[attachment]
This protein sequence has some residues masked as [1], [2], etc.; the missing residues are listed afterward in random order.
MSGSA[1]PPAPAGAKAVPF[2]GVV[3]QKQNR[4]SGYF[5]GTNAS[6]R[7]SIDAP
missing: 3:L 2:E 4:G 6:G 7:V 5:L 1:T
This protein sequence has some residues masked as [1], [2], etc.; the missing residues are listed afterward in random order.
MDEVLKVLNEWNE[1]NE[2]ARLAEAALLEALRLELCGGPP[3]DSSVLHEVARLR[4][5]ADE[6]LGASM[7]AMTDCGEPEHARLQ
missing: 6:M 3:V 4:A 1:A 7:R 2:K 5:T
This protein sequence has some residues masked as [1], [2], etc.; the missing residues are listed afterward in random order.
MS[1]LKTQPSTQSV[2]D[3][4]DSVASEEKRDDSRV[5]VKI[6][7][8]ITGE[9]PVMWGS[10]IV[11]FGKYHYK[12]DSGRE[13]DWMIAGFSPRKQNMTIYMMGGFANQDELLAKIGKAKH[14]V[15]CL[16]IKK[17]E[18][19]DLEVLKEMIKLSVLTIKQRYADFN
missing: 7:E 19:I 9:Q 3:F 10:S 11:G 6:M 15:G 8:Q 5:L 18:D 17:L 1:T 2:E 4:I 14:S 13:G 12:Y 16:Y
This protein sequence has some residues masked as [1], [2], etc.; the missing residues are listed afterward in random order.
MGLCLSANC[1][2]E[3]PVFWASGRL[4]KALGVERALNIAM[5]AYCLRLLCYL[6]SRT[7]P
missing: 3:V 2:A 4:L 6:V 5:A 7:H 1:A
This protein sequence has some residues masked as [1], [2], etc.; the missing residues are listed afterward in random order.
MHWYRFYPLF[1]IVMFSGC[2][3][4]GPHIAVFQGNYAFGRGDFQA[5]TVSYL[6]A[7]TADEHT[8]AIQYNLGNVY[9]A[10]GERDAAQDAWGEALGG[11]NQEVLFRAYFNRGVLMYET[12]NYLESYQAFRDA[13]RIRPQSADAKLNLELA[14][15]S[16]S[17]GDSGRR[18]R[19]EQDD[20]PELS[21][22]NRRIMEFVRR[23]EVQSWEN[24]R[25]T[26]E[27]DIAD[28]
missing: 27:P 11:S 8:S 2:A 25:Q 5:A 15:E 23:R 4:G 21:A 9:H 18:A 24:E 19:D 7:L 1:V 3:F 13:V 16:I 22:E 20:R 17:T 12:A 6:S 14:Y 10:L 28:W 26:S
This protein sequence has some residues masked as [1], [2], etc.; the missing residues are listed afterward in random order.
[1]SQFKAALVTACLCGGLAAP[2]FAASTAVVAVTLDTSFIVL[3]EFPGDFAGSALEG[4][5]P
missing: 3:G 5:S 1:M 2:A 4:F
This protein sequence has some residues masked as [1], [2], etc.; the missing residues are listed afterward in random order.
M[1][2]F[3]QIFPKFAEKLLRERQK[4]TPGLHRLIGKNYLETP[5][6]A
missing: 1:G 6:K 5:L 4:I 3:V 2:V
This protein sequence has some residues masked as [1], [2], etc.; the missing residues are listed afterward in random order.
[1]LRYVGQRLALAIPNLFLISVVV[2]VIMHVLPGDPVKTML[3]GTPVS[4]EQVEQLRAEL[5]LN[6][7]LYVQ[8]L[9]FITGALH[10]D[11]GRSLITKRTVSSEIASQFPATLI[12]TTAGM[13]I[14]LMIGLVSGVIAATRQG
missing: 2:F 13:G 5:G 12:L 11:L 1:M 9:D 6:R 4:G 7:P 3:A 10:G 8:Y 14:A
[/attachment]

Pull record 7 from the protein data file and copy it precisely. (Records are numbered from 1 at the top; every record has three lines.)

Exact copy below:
This protein sequence has some residues masked as [1], [2], etc.; the missing residues are listed afterward in random order.
M[1][2]F[3]QIFPKFAEKLLRERQK[4]TPGLHRLIGKNYLETP[5][6]A
missing: 1:G 6:K 5:L 4:I 3:V 2:V